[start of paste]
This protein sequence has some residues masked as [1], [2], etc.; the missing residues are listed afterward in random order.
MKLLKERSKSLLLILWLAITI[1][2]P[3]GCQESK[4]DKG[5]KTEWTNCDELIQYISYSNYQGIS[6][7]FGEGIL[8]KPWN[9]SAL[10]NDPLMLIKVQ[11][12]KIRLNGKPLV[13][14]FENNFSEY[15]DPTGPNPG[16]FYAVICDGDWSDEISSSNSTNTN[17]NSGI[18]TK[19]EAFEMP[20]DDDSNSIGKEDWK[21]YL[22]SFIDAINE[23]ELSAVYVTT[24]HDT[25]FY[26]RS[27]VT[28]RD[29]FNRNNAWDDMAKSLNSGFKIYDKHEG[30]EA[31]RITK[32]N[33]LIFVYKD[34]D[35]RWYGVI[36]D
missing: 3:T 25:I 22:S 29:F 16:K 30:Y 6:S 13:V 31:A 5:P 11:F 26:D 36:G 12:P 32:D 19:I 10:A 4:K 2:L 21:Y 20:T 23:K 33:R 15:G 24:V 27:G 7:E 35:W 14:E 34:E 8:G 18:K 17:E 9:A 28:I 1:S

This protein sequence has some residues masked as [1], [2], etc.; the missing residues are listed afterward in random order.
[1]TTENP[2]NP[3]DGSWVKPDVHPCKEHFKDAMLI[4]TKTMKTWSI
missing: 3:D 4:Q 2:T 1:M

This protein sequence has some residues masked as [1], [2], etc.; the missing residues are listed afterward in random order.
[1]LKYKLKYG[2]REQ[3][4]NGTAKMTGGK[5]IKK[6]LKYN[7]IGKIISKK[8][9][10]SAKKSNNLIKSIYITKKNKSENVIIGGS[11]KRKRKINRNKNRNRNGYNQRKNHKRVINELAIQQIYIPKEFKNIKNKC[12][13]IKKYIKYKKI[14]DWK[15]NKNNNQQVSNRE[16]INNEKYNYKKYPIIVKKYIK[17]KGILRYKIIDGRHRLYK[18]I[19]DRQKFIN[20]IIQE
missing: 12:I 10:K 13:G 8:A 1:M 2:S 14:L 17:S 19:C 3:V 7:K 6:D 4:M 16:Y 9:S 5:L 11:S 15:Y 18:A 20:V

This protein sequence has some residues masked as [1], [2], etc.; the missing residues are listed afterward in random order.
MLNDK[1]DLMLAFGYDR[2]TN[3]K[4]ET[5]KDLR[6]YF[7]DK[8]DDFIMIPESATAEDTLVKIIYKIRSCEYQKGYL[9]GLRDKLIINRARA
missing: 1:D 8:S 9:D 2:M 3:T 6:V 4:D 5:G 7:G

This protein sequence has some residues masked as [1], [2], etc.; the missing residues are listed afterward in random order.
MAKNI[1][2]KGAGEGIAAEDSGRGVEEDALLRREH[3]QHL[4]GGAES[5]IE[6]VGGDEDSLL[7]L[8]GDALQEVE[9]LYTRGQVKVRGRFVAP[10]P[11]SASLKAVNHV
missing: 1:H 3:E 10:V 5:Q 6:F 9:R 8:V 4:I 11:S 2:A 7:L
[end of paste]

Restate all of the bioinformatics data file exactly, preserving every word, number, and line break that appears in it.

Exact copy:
This protein sequence has some residues masked as [1], [2], etc.; the missing residues are listed afterward in random order.
MKLLKERSKSLLLILWLAITI[1][2]P[3]GCQESK[4]DKG[5]KTEWTNCDELIQYISYSNYQGIS[6][7]FGEGIL[8]KPWN[9]SAL[10]NDPLMLIKVQ[11][12]KIRLNGKPLV[13][14]FENNFSEY[15]DPTGPNPG[16]FYAVICDGDWSDEISSSNSTNTN[17]NSGI[18]TK[19]EAFEMP[20]DDDSNSIGKEDWK[21]YL[22]SFIDAINE[23]ELSAVYVTT[24]HDT[25]FY[26]RS[27]VT[28]RD[29]FNRNNAWDDMAKSLNSGFKIYDKHEG[30]EA[31]RITK[32]N[33]LIFVYKD[34]D[35]RWYGVI[36]D
missing: 3:T 25:I 22:S 29:F 16:K 30:Y 6:S 13:V 31:A 5:P 11:F 26:D 36:G 12:P 32:D 19:I 10:A 4:K 2:L 21:Y 20:T 23:K 33:R 15:G 24:V 27:G 7:E 35:W 14:E 34:E 8:G 18:K 17:E 9:A 28:I 1:S

This protein sequence has some residues masked as [1], [2], etc.; the missing residues are listed afterward in random order.
[1]TTENP[2]NP[3]DGSWVKPDVHPCKEHFKDAMLI[4]TKTMKTWSI
missing: 3:D 4:Q 2:T 1:M

This protein sequence has some residues masked as [1], [2], etc.; the missing residues are listed afterward in random order.
[1]LKYKLKYG[2]REQ[3][4]NGTAKMTGGK[5]IKK[6]LKYN[7]IGKIISKK[8][9][10]SAKKSNNLIKSIYITKKNKSENVIIGGS[11]KRKRKINRNKNRNRNGYNQRKNHKRVINELAIQQIYIPKEFKNIKNKC[12][13]IKKYIKYKKI[14]DWK[15]NKNNNQQVSNRE[16]INNEKYNYKKYPIIVKKYIK[17]KGILRYKIIDGRHRLYK[18]I[19]DRQKFIN[20]IIQE
missing: 12:I 10:K 13:G 8:A 1:M 2:S 14:L 17:S 19:C 3:V 7:K 6:D 4:M 16:Y 9:S 5:L 11:S 15:Y 18:A 20:V

This protein sequence has some residues masked as [1], [2], etc.; the missing residues are listed afterward in random order.
MLNDK[1]DLMLAFGYDR[2]TN[3]K[4]ET[5]KDLR[6]YF[7]DK[8]DDFIMIPESATAEDTLVKIIYKIRSCEYQKGYL[9]GLRDKLIINRARA
missing: 1:D 8:S 9:D 2:M 3:T 6:V 4:D 5:G 7:G

This protein sequence has some residues masked as [1], [2], etc.; the missing residues are listed afterward in random order.
MAKNI[1][2]KGAGEGIAAEDSGRGVEEDALLRREH[3]QHL[4]GGAES[5]IE[6]VGGDEDSLL[7]L[8]GDALQEVE[9]LYTRGQVKVRGRFVAP[10]P[11]SASLKAVNHV
missing: 1:H 3:E 10:V 5:Q 6:F 9:R 8:V 4:I 11:S 2:A 7:L